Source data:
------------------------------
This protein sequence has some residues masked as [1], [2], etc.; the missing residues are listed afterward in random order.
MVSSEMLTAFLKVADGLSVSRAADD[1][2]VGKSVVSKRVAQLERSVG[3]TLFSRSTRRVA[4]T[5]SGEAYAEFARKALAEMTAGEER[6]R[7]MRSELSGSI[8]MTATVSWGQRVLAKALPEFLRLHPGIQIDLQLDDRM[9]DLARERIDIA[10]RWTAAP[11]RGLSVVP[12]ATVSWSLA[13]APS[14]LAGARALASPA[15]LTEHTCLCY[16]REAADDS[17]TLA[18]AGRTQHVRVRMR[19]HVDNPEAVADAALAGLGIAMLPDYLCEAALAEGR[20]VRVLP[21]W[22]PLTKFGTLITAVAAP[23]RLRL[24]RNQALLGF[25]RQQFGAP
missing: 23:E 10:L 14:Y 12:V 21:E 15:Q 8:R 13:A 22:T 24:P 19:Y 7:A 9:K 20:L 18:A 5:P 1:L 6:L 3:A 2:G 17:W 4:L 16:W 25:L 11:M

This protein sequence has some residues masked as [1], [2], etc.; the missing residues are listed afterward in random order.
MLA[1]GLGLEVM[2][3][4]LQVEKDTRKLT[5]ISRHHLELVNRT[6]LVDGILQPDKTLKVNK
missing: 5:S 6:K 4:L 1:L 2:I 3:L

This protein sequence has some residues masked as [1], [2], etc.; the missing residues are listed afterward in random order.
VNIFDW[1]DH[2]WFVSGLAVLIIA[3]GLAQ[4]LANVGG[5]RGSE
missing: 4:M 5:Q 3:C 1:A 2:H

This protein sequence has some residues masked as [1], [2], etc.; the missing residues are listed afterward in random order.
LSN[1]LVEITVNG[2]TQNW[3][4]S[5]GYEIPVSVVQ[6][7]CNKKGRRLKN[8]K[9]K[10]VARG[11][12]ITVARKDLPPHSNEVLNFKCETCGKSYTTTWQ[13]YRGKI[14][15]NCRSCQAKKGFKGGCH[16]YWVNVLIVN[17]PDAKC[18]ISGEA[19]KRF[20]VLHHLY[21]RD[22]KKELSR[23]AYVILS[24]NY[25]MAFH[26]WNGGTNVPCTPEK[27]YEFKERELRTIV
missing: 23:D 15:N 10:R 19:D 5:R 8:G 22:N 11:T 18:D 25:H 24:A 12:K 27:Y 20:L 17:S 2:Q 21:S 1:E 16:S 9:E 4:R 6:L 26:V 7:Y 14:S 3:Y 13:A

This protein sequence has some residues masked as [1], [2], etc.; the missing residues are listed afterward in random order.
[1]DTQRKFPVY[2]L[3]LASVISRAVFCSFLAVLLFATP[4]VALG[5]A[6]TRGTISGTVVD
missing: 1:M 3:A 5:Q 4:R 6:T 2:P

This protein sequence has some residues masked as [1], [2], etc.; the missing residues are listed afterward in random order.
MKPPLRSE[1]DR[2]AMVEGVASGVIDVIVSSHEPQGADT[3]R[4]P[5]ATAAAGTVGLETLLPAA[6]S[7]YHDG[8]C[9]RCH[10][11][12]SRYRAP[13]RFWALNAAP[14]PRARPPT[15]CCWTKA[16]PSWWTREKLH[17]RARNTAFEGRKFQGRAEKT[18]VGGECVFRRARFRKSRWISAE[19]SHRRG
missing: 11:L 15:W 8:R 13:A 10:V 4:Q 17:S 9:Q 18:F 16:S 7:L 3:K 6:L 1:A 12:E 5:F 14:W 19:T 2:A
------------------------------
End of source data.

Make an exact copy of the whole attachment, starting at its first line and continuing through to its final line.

This protein sequence has some residues masked as [1], [2], etc.; the missing residues are listed afterward in random order.
MVSSEMLTAFLKVADGLSVSRAADD[1][2]VGKSVVSKRVAQLERSVG[3]TLFSRSTRRVA[4]T[5]SGEAYAEFARKALAEMTAGEER[6]R[7]MRSELSGSI[8]MTATVSWGQRVLAKALPEFLRLHPGIQIDLQLDDRM[9]DLARERIDIA[10]RWTAAP[11]RGLSVVP[12]ATVSWSLA[13]APS[14]LAGARALASPA[15]LTEHTCLCY[16]REAADDS[17]TLA[18]AGRTQHVRVRMR[19]HVDNPEAVADAALAGLGIAMLPDYLCEAALAEGR[20]VRVLP[21]W[22]PLTKFGTLITAVAAP[23]RLRL[24]RNQALLGF[25]RQQFGAP
missing: 23:E 10:L 14:Y 12:V 21:E 15:Q 8:R 13:A 22:T 24:P 19:Y 7:A 9:K 20:L 18:A 5:P 1:L 6:L 3:A 2:G 17:W 4:L 16:W 25:L 11:M

This protein sequence has some residues masked as [1], [2], etc.; the missing residues are listed afterward in random order.
MLA[1]GLGLEVM[2][3][4]LQVEKDTRKLT[5]ISRHHLELVNRT[6]LVDGILQPDKTLKVNK
missing: 5:S 6:K 4:L 1:L 2:I 3:L

This protein sequence has some residues masked as [1], [2], etc.; the missing residues are listed afterward in random order.
VNIFDW[1]DH[2]WFVSGLAVLIIA[3]GLAQ[4]LANVGG[5]RGSE
missing: 4:M 5:Q 3:C 1:A 2:H

This protein sequence has some residues masked as [1], [2], etc.; the missing residues are listed afterward in random order.
LSN[1]LVEITVNG[2]TQNW[3][4]S[5]GYEIPVSVVQ[6][7]CNKKGRRLKN[8]K[9]K[10]VARG[11][12]ITVARKDLPPHSNEVLNFKCETCGKSYTTTWQ[13]YRGKI[14][15]NCRSCQAKKGFKGGCH[16]YWVNVLIVN[17]PDAKC[18]ISGEA[19]KRF[20]VLHHLY[21]RD[22]KKELSR[23]AYVILS[24]NY[25]MAFH[26]WNGGTNVPCTPEK[27]YEFKERELRTIV
missing: 23:D 15:N 10:R 19:D 5:R 8:G 22:N 11:T 18:D 25:H 24:A 12:K 27:Y 20:L 17:S 2:Q 21:S 1:E 16:S 9:E 4:R 6:L 26:V 7:Y 14:S 3:Y 13:A

This protein sequence has some residues masked as [1], [2], etc.; the missing residues are listed afterward in random order.
[1]DTQRKFPVY[2]L[3]LASVISRAVFCSFLAVLLFATP[4]VALG[5]A[6]TRGTISGTVVD
missing: 1:M 3:A 5:Q 4:R 6:T 2:P

This protein sequence has some residues masked as [1], [2], etc.; the missing residues are listed afterward in random order.
MKPPLRSE[1]DR[2]AMVEGVASGVIDVIVSSHEPQGADT[3]R[4]P[5]ATAAAGTVGLETLLPAA[6]S[7]YHDG[8]C[9]RCH[10][11][12]SRYRAP[13]RFWALNAAP[14]PRARPPT[15]CCWTKA[16]PSWWTREKLH[17]RARNTAFEGRKFQGRAEKT[18]VGGECVFRRARFRKSRWISAE[19]SHRRG
missing: 11:L 15:W 8:R 13:A 10:V 4:Q 17:S 9:Q 18:F 16:S 7:L 3:K 6:L 1:A 12:E 5:F 14:W 19:T 2:A